Thank You for the input! I was going to ask for some input before adding the storage/default folder to CCleaner and decided to live dangerously. Like an idiot I had forgotten about the moz-extension folders in Nightly. In FF and Waterfox I don’t have any moz-extension folders in the storage/default folder. I’m still using uBO Legacy v1.13.8 and I’m still using Stylish for the UI mod-ability. My 4 webextensions don’t put a folder in storage/default. Nightly is a different story. it has 10 webextensions and 4 moz-extension folders, I can only figure out what 2 of them are, uBO and Stylus. I wish the about:support extension ID matched the moz-ext folder number. Anyway, deleting the uBO folder will cause the subscription lists to need an update, My Filters and My Rules survive. Stylus was basically wiped of all styles. Whoops! At least I had a backup! Boom Shaka Laka! LMAO

        Even though I have:
        dom.caches.enabled=false, dom.serviceWorkers.enabled=false, I still get folders from youtube, weather .com and a couple others. I changed the inclusion rules in CCleaner to storage\default\\ (included files, subfolders and folder itself) for now and will keep an eye on what else is added to the folder. SMH

      5. Pants said on September 20, 2017 at 8:53 pm

        Testing 123

      6. CHEF-KOCH said on September 20, 2017 at 8:44 pm

        Disabling indexedDB is not an good option, some extensions und site functions are depending on that. As said it get fixed anyway in the next final Mozilla release. There is (after 8 years) no reason to change this, just wait till it gets now more attention and Mozilla will fix it.

      7. Martin Brinkmann said on September 20, 2017 at 8:34 pm

        Try again please :)

  14. MdN said on September 20, 2017 at 7:01 pm

    Well well, a certain messenger (I use an app for it anyway) had around 30 MB there, and now my Firefox starts way faster. Thanks!
    I second the question about doing the same in Chrome, Opera, Vivaldi etc.
    Edit: it was in /home/(my name)/.config/google-chrome/Default
    For Windows it should be: C:\Users\{UserName}\AppData\Local\Google\Chrome\User Data\Default\IndexedDB

  15. John said on September 20, 2017 at 6:47 pm

    That’s one of the reasons I always like to refresh my profile (or even create a new one) after each major release.

  16. Arcionquad said on September 20, 2017 at 5:51 pm

    The Firefox add-on “eCleaner (Forget Button)” will wipe indexedDB databases, and it’s compatible with Firefox 57.

  17. AnorKnee Merce said on September 20, 2017 at 5:47 pm

    How does this work in Chrome and IE, ie deleting the indexedDB data.?

    1. chef-koch said on September 20, 2017 at 7:12 pm

      In incognito mode it gets deleted. About the other browsers, they only have partial support, e.g. Chrome, it works a bit different here. IE only has the indexedDB since v11 if I’m not wrong and it gets cleaned too in incognito mode.

      It basically only affects Firefox.

  18. jern said on September 20, 2017 at 5:37 pm

    The “Permissions” section of “Page Info” allows camera/microphone use to be blocked. That’s good! However, if the OS settings have the camera/microphone turned on, and Firefox has the settings turned off, which takes precedence? Is Firefox linked to the OS settings?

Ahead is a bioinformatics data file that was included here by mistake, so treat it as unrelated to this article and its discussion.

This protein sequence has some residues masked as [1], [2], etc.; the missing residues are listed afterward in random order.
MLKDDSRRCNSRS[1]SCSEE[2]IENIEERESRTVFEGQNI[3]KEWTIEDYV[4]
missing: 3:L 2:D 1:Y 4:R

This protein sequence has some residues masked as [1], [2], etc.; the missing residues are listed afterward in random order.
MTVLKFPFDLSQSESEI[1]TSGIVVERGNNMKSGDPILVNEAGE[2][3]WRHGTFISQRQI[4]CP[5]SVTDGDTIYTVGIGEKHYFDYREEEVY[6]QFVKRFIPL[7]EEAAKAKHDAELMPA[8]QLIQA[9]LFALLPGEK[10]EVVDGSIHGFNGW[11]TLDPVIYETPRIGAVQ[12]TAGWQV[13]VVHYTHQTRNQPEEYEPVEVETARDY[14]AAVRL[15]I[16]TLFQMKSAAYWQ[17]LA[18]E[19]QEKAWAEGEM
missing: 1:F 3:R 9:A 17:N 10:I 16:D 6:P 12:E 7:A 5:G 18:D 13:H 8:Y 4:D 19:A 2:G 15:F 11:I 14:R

1. CHEF-KOCH said on September 20, 2017 at 5:39 pm

      Firefox has less to do with the settings the OS uses, which means the OS only controls Windows Store related settings. All external software aren’t controlled by these settings.

      1. misleading said on September 21, 2017 at 7:58 pm

        This is misleading. Turning off the camera/microphone on OS level will make Firefox unable to detect your camera/microphone at all. OS level is greater than software level. Also, he asked about OS not ‘Windows’.

  19. CHEF-KOCH said on September 20, 2017 at 4:40 pm

    8 years old bug, which gets fixed with FF 58.

    1. Bob Hill said on September 21, 2017 at 9:32 am

      Hello CHEF-KOCH, Do you happen to know the Firefox Bug number? (Curious about all the dirty details.) Many thanks!

    2. Anonymous said on September 21, 2017 at 1:10 am

      Fortunately it has never been much abused. Previously any use of IndexedDB required a prompt, so it couldn’t go unnoticed, and it basically never happened. Nowadays a prompt occurs when a site asks for more than 50Mb, and it happens a little.

      There are several points that limit the issue at hand:
      – IndexedDB cannot be used from a third-party website, only first party. That protects against tracking across the web
      – IndexedDB requires JavaScript to read or write anything
      – IndexedDB is seldom used. Most usages are actually by Firefox’s JavaScript engine which stores a compiled asm.js file in IDB for sites who use asm.js. This is not data, it’s kind of similar to caching images and CSS. Facebook does that, probably several of Martin’s screenshot too.

      For all these reasons, I didn’t even bother to disable IndexedDB even though privacy is my first concern. I check and clear my profiles folders every now and then, rarely though. I’m still happy that it gets fixed in Firefox 58.

      1. Pants said on September 24, 2017 at 12:32 pm

        > It’s interesting to know. Sounds like that means service workers don’t require a prompt unlike Web notifications, all the more reason to disable them. :/

        Its a scary world out there. Speaking of prompts, there is also a ticket somewhere about OWD not prompting when it is meant to (and not sure about the 50mb applying anymore – and u can change this size in prefs) – so IDK if that will be covered in the whole new about:permissions & storage api etc – there are around 20 tickets to do with IDB I’ve been watching for the last 2 weeks – most closed with duplicate, but still some shady sh*t going on with the whole thing – including cookies + IDB (not about 3rd party, which I knew about – it says this in the ghacks user.js)

        under 2701 with the network.cookie.cookieBehavior setting
        > * [NOTE] This also controls access to 3rd party Web Storage, IndexedDB, Cache API and Service Worker Cache